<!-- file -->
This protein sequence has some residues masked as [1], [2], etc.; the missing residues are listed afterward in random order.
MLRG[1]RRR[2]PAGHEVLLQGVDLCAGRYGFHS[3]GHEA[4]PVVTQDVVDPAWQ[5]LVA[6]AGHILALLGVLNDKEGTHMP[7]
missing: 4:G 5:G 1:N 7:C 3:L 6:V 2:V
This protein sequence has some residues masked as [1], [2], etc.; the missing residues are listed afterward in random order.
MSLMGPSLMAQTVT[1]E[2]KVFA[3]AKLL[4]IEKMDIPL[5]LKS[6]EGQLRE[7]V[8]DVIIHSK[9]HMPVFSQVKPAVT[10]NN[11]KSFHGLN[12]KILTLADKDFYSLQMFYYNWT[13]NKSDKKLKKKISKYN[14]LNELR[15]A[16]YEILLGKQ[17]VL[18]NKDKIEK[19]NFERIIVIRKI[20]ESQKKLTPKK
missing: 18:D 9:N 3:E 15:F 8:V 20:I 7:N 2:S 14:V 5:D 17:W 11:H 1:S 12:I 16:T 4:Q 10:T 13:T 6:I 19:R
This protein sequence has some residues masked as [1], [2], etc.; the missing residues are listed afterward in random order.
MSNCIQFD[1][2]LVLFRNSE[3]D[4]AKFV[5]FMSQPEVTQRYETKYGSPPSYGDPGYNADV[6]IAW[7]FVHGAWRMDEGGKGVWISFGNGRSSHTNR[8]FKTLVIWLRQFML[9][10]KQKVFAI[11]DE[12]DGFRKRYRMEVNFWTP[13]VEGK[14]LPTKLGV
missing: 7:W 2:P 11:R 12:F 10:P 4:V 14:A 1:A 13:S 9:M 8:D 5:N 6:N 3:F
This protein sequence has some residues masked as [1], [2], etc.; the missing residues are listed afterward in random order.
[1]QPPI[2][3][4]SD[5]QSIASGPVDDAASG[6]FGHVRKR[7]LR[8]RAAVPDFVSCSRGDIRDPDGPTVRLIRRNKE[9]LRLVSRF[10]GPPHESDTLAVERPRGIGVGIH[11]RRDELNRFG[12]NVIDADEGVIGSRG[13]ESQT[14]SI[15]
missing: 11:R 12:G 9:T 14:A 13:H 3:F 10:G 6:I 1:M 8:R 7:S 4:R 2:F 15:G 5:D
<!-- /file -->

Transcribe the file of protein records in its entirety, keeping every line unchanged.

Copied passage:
This protein sequence has some residues masked as [1], [2], etc.; the missing residues are listed afterward in random order.
MLRG[1]RRR[2]PAGHEVLLQGVDLCAGRYGFHS[3]GHEA[4]PVVTQDVVDPAWQ[5]LVA[6]AGHILALLGVLNDKEGTHMP[7]
missing: 4:G 5:G 1:N 7:C 3:L 6:V 2:V
This protein sequence has some residues masked as [1], [2], etc.; the missing residues are listed afterward in random order.
MSLMGPSLMAQTVT[1]E[2]KVFA[3]AKLL[4]IEKMDIPL[5]LKS[6]EGQLRE[7]V[8]DVIIHSK[9]HMPVFSQVKPAVT[10]NN[11]KSFHGLN[12]KILTLADKDFYSLQMFYYNWT[13]NKSDKKLKKKISKYN[14]LNELR[15]A[16]YEILLGKQ[17]VL[18]NKDKIEK[19]NFERIIVIRKI[20]ESQKKLTPKK
missing: 18:D 9:N 3:E 15:F 8:V 20:I 7:N 2:S 14:V 5:D 17:W 11:H 1:S 12:I 16:T 4:Q 10:T 13:T 6:I 19:R
This protein sequence has some residues masked as [1], [2], etc.; the missing residues are listed afterward in random order.
MSNCIQFD[1][2]LVLFRNSE[3]D[4]AKFV[5]FMSQPEVTQRYETKYGSPPSYGDPGYNADV[6]IAW[7]FVHGAWRMDEGGKGVWISFGNGRSSHTNR[8]FKTLVIWLRQFML[9][10]KQKVFAI[11]DE[12]DGFRKRYRMEVNFWTP[13]VEGK[14]LPTKLGV
missing: 7:W 2:P 11:R 12:F 10:P 4:V 14:A 1:A 13:S 9:M 8:D 5:N 6:N 3:F
This protein sequence has some residues masked as [1], [2], etc.; the missing residues are listed afterward in random order.
[1]QPPI[2][3][4]SD[5]QSIASGPVDDAASG[6]FGHVRKR[7]LR[8]RAAVPDFVSCSRGDIRDPDGPTVRLIRRNKE[9]LRLVSRF[10]GPPHESDTLAVERPRGIGVGIH[11]RRDELNRFG[12]NVIDADEGVIGSRG[13]ESQT[14]SI[15]
missing: 11:R 12:G 9:T 14:A 13:H 3:F 10:G 6:I 1:M 8:R 7:S 4:R 2:F 15:G 5:D